The Unlucky Lottery Winners of Classroom 13
by Matthew J. Gilbert and Honest Lee
Illustrated by Joelle Dreidemy
Related Activities & Resources:
Matthew J. Gilbert author information:
Honest Lee author information:
Joelle Dreidemy information:
Activities & Resources:
Caring for a cow:
Use a translating app to have students write Hugo’s chapter in English. You may also have students translate into their home language as appropriate.
Learning french for children video (1:13) :
Video teaching probability (2:06):
Divide students evenly into 4 groups – red, blue, green, and yellow. Hand each student a slip of paper with a dot that corresponds to their group color. Have one of each paper left over to put into a hat. Have students figure out the probability of having their color chosen.
Discuss the probability of being struck by lightning. Use the NOAA website to help: http://www.lightningsafety.noaa.gov/odds.shtml
Article explaining the cloning process:
In the story, Triple J pays scientists to clone him so that he can have a break. Think about how you would use clones in your life. Write a wish list of characteristics for scientists to create clones of you.
Create a natural cure for Emma’s cat allergy. Write a list of ingredients for your special elixir. Create a “sample” of your cure to show your audience.
NASA Kids’ Club:
NASA Solar System sites for kids:
Set up a map with countries labeled. Blindfold students and play pin the tail on the map. Whichever country the student pins the tail on, he or she will find a dessert they would be willing to try. Students will then write out a recipe for this dessert.
Create a charity for which you would want to raise money. Include the name of your charity, the purpose, and other important details you want others to understand about your charity.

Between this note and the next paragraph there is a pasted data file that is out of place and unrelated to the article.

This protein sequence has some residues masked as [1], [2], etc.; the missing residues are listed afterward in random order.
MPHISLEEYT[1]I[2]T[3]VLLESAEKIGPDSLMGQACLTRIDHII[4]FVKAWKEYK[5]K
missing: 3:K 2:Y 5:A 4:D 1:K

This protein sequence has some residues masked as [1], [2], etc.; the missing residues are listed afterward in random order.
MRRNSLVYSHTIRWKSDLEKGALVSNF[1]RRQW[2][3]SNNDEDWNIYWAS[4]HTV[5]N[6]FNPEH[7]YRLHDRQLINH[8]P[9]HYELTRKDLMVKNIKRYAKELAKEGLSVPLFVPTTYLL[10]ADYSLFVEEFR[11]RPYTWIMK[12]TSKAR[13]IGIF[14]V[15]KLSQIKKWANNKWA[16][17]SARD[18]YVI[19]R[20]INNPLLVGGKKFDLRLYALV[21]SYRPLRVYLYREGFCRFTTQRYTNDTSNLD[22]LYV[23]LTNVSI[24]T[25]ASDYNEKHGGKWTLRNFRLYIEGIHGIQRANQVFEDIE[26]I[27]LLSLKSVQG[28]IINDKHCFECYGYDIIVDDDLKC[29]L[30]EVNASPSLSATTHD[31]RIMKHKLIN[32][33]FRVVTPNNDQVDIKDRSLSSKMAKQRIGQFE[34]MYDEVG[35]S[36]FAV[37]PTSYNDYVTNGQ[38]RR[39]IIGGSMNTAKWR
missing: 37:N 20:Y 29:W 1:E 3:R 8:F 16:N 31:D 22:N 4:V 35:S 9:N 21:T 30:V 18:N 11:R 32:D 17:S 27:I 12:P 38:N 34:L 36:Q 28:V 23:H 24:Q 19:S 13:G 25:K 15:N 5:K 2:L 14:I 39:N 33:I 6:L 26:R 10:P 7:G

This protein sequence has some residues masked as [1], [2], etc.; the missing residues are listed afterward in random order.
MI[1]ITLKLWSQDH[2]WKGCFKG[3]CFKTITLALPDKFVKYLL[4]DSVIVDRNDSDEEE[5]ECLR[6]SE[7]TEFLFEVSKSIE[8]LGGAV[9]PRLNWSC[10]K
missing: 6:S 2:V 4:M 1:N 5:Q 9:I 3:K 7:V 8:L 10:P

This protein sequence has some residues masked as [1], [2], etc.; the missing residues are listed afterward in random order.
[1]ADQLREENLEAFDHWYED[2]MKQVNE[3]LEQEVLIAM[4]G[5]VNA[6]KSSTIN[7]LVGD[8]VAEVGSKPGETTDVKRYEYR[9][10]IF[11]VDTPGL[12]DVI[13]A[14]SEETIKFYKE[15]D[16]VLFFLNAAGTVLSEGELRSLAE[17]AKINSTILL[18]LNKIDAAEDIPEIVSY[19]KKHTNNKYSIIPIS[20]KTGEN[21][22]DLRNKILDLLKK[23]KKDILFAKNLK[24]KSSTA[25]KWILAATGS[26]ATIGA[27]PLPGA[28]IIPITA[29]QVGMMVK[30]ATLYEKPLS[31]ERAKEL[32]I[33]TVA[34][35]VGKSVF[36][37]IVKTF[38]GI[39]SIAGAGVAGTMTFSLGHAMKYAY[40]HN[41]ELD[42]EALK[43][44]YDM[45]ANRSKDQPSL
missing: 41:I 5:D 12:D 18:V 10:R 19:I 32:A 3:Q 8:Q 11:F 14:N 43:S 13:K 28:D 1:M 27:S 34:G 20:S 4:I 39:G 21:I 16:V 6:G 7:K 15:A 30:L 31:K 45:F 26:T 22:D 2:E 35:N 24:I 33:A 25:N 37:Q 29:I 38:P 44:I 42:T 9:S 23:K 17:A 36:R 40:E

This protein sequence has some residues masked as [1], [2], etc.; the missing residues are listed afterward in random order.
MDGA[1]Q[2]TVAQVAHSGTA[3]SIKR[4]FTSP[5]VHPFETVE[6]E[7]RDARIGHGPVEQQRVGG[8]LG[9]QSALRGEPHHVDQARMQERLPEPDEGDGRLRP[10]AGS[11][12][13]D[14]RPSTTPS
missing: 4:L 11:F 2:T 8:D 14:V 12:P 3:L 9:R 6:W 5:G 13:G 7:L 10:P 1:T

Global landmarks memory game:
Using items found in the makerspace station, recreate Ximena’s house and yard with her rented world monuments.
How to make a rocket (1:43):
Draw out plans for the design of a rocket and make a list of items used to create it. Construct a rocket out of makerspace station items.
Write a play in which you time travel to a different time period. Explain where you go and why you chose that time. Include multiple characters, the setting, and other plot points.
Using the play you created, make a video of your time travelling play.
Do you agree that Ms. Linda is “unlucky?” Explain. Use support from the text.
Even though the clerk at the gas station was not very polite to Ms. Linda, do you think she should thank him for making her purchase something to get change? What is your reasoning?
Should Ms. Linda share her winnings with the clerk at the gas station? Explain.
If you were Ms. Linda, would you have decided to share your winnings with the students? Explain.
What would you do if you won the lottery? Why?
How would your life change if you won the lottery? Explain.
Do you agree with the class’ decision to exclude Santiago Santos from the winnings? Why?
Would you consider giving Santiago Santos a portion of your winnings? Explain.
Think of one of the students with whom Ms. Linda shared her winnings. What would you have done to prevent one or more of the obstacles that student faced after spending the money?
William is characterized as being very suspicious. Do you think he was right to feel that way? Explain and use text evidence.
How much of any of the lottery winnings do you feel should go to a charity? Explain your answer.
If you discovered that you were allergic to the item on which you spent all of your lottery winnings, what would you do?
What are your thoughts about the importance of comic books? Explain.
If you had a twin (or have a twin), would you do what Mya and Madison do with their money? Explain.
What did Yuna do with her money? How do you know?
If you were to hire a television family to be your family, which show cast would you choose? Why?
What do you think of Ms. Linda’s spending of her portion of the lottery winnings? Explain.
How do you think the money might change the relationships the students have with their friends outside of Ms. Linda’s class?
If you knew someone who won the lottery, what would you say to persuade him or her to give you a portion of the winnings?
How does Ms. Linda’s character change from the beginning of the book to the end? Use the book to explain your answer.
Book Talk Teasers: